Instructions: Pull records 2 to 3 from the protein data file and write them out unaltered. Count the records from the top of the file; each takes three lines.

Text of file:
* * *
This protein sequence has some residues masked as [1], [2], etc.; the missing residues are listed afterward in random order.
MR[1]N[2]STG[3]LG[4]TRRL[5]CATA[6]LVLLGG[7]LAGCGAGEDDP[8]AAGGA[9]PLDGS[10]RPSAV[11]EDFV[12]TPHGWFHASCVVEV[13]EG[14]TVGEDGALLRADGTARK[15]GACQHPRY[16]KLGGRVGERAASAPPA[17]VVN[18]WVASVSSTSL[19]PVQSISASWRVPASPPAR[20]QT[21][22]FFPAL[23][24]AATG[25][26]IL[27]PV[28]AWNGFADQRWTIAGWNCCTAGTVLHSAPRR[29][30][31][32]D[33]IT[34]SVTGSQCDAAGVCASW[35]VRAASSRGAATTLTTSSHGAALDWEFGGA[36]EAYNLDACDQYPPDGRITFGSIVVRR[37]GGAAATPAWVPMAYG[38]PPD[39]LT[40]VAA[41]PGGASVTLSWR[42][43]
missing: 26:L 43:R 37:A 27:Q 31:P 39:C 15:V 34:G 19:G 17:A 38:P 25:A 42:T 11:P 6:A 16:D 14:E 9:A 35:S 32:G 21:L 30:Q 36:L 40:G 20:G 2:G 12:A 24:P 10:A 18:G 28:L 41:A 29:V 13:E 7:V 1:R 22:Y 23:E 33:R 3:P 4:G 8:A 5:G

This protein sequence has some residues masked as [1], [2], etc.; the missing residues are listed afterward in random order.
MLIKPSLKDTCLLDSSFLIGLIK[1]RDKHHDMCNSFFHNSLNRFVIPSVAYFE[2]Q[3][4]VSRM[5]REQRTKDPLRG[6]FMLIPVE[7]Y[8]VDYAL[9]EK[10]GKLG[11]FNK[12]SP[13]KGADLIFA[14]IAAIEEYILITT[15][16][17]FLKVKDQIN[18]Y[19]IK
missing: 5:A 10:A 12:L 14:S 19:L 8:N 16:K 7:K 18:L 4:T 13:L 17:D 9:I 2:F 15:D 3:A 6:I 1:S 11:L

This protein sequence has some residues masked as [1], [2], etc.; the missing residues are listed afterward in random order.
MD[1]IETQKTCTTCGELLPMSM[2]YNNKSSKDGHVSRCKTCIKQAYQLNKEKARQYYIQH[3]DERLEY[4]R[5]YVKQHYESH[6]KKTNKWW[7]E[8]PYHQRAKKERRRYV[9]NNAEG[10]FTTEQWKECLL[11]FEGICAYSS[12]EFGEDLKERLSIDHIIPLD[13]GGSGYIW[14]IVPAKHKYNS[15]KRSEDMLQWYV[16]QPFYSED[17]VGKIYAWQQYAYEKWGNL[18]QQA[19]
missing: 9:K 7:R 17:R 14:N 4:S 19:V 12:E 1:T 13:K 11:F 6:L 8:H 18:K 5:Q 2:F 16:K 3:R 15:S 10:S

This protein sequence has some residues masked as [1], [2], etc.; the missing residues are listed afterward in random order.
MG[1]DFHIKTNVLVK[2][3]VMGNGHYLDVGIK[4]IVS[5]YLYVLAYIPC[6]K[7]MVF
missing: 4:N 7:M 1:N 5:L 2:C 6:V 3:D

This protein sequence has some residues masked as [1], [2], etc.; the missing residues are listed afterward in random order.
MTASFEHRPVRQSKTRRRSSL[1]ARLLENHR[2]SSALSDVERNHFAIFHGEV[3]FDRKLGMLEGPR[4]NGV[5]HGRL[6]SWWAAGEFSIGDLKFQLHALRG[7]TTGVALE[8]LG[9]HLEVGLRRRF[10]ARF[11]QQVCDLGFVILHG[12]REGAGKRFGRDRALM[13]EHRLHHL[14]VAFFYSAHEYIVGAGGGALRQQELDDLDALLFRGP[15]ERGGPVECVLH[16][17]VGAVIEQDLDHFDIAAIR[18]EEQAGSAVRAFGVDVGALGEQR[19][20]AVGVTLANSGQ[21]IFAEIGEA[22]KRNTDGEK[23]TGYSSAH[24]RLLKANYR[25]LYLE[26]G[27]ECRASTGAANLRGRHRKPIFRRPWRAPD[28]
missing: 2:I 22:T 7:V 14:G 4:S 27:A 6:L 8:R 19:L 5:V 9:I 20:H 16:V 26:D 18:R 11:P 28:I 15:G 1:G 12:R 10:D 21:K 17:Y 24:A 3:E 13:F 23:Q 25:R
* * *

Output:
This protein sequence has some residues masked as [1], [2], etc.; the missing residues are listed afterward in random order.
MLIKPSLKDTCLLDSSFLIGLIK[1]RDKHHDMCNSFFHNSLNRFVIPSVAYFE[2]Q[3][4]VSRM[5]REQRTKDPLRG[6]FMLIPVE[7]Y[8]VDYAL[9]EK[10]GKLG[11]FNK[12]SP[13]KGADLIFA[14]IAAIEEYILITT[15][16][17]FLKVKDQIN[18]Y[19]IK
missing: 5:A 10:A 12:L 14:S 19:L 8:N 16:K 7:K 18:L 4:T 13:L 17:D 9:I 2:F 15:D 3:A 6:I 1:S 11:L

This protein sequence has some residues masked as [1], [2], etc.; the missing residues are listed afterward in random order.
MD[1]IETQKTCTTCGELLPMSM[2]YNNKSSKDGHVSRCKTCIKQAYQLNKEKARQYYIQH[3]DERLEY[4]R[5]YVKQHYESH[6]KKTNKWW[7]E[8]PYHQRAKKERRRYV[9]NNAEG[10]FTTEQWKECLL[11]FEGICAYSS[12]EFGEDLKERLSIDHIIPLD[13]GGSGYIW[14]IVPAKHKYNS[15]KRSEDMLQWYV[16]QPFYSED[17]VGKIYAWQQYAYEKWGNL[18]QQA[19]
missing: 9:K 7:R 17:R 14:N 4:S 19:V 12:E 1:T 13:K 11:F 6:L 8:H 18:K 5:Q 2:F 16:K 3:R 15:S 10:S